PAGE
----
Art

Paul Summerville • September 18, 2014
Paul Summerville • April 21, 2012

Commentary on the Scream, moral basis of our political choices, why sitting kills you, trapped in an Orwellian-Kafkaesque reality, and where will Wildrose lead Canada.

What was the scream saying?

Financial Times -- So, what does ‘The Scream’ mean?
Tipped to reach a record price at auction next month, Edvard Munch’s painting is one of the world’s most recognisable and disturbing images.

Quote worth noting.

Paul Summerville • April 7, 2012

Commentary on the rise of the germ, the need for big change in America, the diamond game, the decline of public education, how an American family living in Paris advanced art, and Rex waxes Murphy on Mulcair.

Nasty germs. Thanks to David of London.

Telegraph -- Life won't be the same without antibiotics
The over-prescription of these drugs to humans and animals spells the end of modern medicine as we know it.

Paul Summerville • December 31, 2011

Commentary on how dictators think, the beauty of reading, this year, Chinese protests, and authenticity.

Blame Canada or whatever.

Telegraph -- From Fidel Castro to Hugo Chavez: with great power comes truly great paranoia
Plainly lunatic ideas can take on serious importance when no one contradicts you.

Related. (ed’s note – good riddance).

Paul Summerville • March 29, 2011

Articles on Japan as the first casualty of the 21st dark age, how a provincial election in Germany may sink the Euro, the rise of science driven increasingly by low income countries, rethinking public delivery of education, time to buy a house in the United States, and why taxing inheritance is a bad way to reduce inequality.

Also the top ten dying industries in the United States victims of cheaper global competition and technology, and a reminder of the high cost of protecting jobs.

As if we needed one, another reason to have a New Yorker subscription.

Paul Summerville • February 15, 2011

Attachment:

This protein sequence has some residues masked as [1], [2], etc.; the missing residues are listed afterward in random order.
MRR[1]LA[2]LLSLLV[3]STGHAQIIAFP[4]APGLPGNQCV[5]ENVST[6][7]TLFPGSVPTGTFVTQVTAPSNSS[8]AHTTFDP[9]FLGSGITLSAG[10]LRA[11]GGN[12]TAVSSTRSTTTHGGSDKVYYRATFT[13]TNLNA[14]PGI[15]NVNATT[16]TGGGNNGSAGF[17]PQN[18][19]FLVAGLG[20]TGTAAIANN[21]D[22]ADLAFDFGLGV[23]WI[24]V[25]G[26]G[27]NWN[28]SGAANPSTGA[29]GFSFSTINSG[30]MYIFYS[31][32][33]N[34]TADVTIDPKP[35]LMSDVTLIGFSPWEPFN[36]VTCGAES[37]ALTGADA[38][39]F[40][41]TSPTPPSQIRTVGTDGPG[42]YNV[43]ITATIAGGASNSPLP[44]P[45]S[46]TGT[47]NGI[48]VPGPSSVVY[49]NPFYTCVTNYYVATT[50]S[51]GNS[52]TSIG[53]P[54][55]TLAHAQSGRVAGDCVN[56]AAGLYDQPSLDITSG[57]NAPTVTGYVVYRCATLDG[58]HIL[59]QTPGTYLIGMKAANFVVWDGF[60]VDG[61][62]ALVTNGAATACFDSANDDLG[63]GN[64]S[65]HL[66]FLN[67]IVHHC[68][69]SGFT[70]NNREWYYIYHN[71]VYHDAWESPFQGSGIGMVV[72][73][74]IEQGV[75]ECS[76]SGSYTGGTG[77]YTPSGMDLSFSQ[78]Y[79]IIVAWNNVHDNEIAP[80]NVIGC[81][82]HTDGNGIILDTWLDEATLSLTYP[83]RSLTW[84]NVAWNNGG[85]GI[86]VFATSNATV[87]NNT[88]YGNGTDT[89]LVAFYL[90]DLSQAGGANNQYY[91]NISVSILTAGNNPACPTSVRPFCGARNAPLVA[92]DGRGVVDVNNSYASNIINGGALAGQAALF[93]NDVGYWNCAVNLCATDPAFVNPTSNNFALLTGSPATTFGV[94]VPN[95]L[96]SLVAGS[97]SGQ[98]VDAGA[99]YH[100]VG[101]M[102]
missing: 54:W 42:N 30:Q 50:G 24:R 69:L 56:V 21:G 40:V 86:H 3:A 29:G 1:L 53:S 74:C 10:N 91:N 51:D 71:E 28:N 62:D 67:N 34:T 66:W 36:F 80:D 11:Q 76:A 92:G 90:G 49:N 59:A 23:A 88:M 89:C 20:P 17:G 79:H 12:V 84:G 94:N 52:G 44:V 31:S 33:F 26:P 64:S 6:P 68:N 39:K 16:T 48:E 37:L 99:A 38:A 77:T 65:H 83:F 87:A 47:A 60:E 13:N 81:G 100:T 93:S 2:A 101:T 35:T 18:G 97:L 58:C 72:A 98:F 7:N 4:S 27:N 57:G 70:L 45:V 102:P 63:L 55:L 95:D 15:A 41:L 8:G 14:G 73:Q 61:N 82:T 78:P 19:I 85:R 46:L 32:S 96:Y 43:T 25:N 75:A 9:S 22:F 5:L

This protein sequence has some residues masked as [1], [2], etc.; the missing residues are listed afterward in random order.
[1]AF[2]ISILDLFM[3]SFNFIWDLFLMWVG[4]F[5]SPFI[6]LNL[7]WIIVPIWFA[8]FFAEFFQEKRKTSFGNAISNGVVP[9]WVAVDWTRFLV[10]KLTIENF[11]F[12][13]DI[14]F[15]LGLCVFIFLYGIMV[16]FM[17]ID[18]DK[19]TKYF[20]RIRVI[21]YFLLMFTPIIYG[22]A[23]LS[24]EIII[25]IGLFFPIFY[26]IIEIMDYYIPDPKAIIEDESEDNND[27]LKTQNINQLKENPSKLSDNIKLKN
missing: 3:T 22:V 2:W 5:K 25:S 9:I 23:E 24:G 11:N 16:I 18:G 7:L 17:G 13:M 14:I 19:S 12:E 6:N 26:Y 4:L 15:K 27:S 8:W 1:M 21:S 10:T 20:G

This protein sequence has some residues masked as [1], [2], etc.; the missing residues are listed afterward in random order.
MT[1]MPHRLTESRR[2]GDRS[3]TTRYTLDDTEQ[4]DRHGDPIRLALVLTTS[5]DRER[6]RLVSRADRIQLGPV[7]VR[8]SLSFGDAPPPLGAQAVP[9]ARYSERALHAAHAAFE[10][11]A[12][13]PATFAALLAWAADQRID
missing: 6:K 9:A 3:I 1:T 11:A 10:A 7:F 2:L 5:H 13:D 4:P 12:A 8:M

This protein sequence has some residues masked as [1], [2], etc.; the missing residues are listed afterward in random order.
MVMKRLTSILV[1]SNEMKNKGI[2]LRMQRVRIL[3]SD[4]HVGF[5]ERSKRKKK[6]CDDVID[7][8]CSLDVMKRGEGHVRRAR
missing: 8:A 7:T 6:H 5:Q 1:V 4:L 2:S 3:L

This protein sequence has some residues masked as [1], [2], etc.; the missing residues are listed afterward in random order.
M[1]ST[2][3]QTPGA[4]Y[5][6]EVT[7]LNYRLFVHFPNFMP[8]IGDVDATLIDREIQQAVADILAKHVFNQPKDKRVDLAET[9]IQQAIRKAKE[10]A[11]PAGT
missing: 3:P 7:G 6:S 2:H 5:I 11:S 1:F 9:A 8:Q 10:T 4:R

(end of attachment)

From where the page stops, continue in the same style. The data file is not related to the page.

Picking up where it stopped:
A grass roots battle against big coal has all the makings of a movie, unfortunately it's real and harmful.

In London the modern art market is enjoying a boom, a sure sign of inflation.

Also the Conservative government's immigration tightrope, does size matter when it comes to comparing economies, a return to Iran and Ireland as symbols of what ails the world, is it time to get out of equities, inflation in the real and not just the art world, how banks in developed countries help dictators, and some stuff from the Grammy Awards.

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Twin Virtues: Inequality of Outcomes & Equality of Opportunity©

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Twin Virtues

Ultimately, the most successful societies find the balance between the twin virtues of inequality of outcomes and equality of opportunity.

The new politics must marry the twin virtues of unequal outcomes and equality of opportunity.

When too few get too much everybody loses.

Feminism is about women living their lives on their own terms, marshaling the resources of the society to make that possible, and men embracing this as vital to a successful society and their own liberation.

Can it be that striving for equality of opportunity however imperfect the process not only benefits the individual but also creates benefits for the society that are unintended but wonderful?

Economics must be a 'moral enterprise' as much as politics claims to be. Economic outcomes need to be framed in terms of right and wrong not just efficiency if only because these often align in surprising ways that are good for society and the economy.

My vision of Canada is that any Canadian child from a family of limited circumstance can expect to have a chance at lifetime of unlimited opportunities.

Tax policy should be founded on the principle of generating steady tax revenues sufficient to maximise environmentally sustainable economic growth in order to fund fair government.

Public policy should be designed to decrease inequality before the law and increase equality of opportunity.

Capitalism is not the problem; the problem is what we do with capitalism.

Content is always more difficult to argue than conspiracy.

Let the state regulate and the market operate (most things).

Welfare strategies are best designed as a hand up, not as a hand out.

Political debate should not be fact free fighting.

Explanation lasts longer than eloquence.

Always favour empowerment over dependency.

The most enduring public figures are embraced for the causes they fought for and not the concept of themselves they hoped others would remember them by.

Find your voice and don't be the echo of somebody else.

It is possible to operate on two different levels: the practical, cautious and conservative; and the realm of ideas, open, free, and radical.